Monday 30 January 2017


     For two months there are going to be no further art shows at NAC as the gallery will be closed for renovations, but the Quakers will continue to meet there for Worship every first and third Sunday of the month at 11 a.m., going on to discussion at noon.

     Steve Remus was surprised when some people from the church of the Silver Spire approached him about the spiritual significance of art, as he thinks of  himself and his colleagues as atheists. Perhaps it is a rather old fashioned idea as it was in England in the latter part of the nineteenth century that aesthetes and artists believed that they were practicing a religion of art. This was sufficiently well known that Gilbert and Sullivan made fun of it in their comic operetta "Patience", singing
                   "Though the Philistines may jostle,
                     You will rank as an apostle
                      In the high aesthetic band,
                      If you walk down Piccadilly
                      With a poppy or a lily
                       In your medieval hand."
This was particularly directed against Oscar Wilde but it targeted aesthetes in general, the enemies of art being termed Philistines by analogy with the enemies of Israel in the Old Testament.

     No one talks about a religion of art nowadays, although I once did in connection with Marcel Proust, but yet the people who love art feel that there is a spiritual component to it, although that spiritual component may be more like Zen than it is Judaeo-Christian.

     I am a Quaker, so I can safely say that the Quakers who meet at NAC like to do so because of the spiritual component of the paintings hanging on the walls. I think it is fair to say that we think of ourselves as spiritual rather than religious in any orthodox sense. We gather to sit in silence until one of our number feels inspired by the Spirit to deliver a message which comes from the heart. No direct reply is made and those present will continue to sit in silence until some other message is heard. But we cannot force the Spirit so maybe no message will be heard.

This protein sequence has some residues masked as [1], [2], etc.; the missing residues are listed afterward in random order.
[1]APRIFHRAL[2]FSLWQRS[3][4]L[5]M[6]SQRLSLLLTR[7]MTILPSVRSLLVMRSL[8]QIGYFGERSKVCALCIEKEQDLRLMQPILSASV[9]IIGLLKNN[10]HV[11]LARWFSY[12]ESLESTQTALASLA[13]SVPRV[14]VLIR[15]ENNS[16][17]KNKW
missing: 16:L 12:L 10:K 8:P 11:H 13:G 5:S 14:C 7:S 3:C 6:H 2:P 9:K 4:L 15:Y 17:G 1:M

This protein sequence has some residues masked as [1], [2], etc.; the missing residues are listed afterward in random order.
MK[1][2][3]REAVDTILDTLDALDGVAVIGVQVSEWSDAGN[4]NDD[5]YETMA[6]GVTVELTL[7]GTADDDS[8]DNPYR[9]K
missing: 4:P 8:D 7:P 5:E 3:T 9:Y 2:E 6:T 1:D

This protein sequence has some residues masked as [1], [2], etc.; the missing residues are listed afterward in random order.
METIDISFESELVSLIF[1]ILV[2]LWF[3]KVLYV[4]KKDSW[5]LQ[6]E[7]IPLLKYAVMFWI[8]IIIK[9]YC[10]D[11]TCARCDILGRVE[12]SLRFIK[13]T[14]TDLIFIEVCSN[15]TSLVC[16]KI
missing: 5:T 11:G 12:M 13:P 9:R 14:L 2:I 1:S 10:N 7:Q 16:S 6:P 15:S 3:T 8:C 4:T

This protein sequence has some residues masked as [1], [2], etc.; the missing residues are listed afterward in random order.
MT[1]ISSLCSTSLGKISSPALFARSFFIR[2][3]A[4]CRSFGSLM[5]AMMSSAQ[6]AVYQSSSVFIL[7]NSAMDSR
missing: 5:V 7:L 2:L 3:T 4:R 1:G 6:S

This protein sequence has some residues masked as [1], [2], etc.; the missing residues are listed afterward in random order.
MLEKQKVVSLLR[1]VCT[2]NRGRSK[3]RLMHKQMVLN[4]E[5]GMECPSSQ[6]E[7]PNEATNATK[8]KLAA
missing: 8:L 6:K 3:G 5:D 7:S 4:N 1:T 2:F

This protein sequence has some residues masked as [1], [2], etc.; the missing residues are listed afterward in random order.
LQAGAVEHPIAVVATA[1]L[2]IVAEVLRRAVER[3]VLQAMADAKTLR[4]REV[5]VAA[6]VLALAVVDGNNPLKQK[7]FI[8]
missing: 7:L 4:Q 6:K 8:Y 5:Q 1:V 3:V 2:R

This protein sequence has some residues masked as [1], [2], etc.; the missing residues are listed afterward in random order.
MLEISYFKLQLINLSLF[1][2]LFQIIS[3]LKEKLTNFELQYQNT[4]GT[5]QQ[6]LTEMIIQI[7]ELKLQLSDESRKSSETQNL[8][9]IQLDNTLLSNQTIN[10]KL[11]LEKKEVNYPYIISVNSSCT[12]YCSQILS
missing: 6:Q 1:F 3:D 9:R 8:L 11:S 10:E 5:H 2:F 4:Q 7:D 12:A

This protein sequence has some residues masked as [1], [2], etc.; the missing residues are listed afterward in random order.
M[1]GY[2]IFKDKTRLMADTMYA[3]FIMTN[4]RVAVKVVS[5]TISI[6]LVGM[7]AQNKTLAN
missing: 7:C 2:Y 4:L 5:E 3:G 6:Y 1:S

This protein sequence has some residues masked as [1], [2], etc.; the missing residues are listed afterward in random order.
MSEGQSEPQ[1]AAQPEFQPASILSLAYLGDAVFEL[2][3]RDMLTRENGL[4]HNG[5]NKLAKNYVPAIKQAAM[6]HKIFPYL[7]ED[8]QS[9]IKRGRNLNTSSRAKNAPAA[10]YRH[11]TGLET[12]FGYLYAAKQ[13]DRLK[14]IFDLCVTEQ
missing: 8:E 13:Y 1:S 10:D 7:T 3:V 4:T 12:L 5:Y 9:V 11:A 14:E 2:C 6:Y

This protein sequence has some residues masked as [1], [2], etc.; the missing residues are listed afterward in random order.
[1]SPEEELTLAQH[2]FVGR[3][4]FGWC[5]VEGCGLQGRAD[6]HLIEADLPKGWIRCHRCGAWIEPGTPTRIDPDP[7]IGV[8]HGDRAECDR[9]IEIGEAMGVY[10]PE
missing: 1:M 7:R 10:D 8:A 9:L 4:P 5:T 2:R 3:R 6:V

At noon we shake hands and a discussion follows, mainly about things that passed through people's minds but which they did not feel ready to express. There is no discussion of doctrine, because we avoid dogma. If any controversy were to arise, it would not be about belief.

     One of my friends calls me a Bitsa -- bitsa this, bitsa that -- because I remind him of his Chinese father, who could be Buddhist, Confucian or Christian depending on the occasion. In this I feel I am not exceptional as a Quaker.

     Anyone who thinks they would feel comfortable with this approach is welcome to join us. If I were speaking in Meeting, at this point I might say that we welcome any  individual truths that point to  that one overriding Truth which is only known to the Spirit. But that would just be me talking, although others might agree. Our minds are all different, so Meetings vary, being  predictable only in the broad, general terms I have already stated. I hope this gives you some idea of what to expect.

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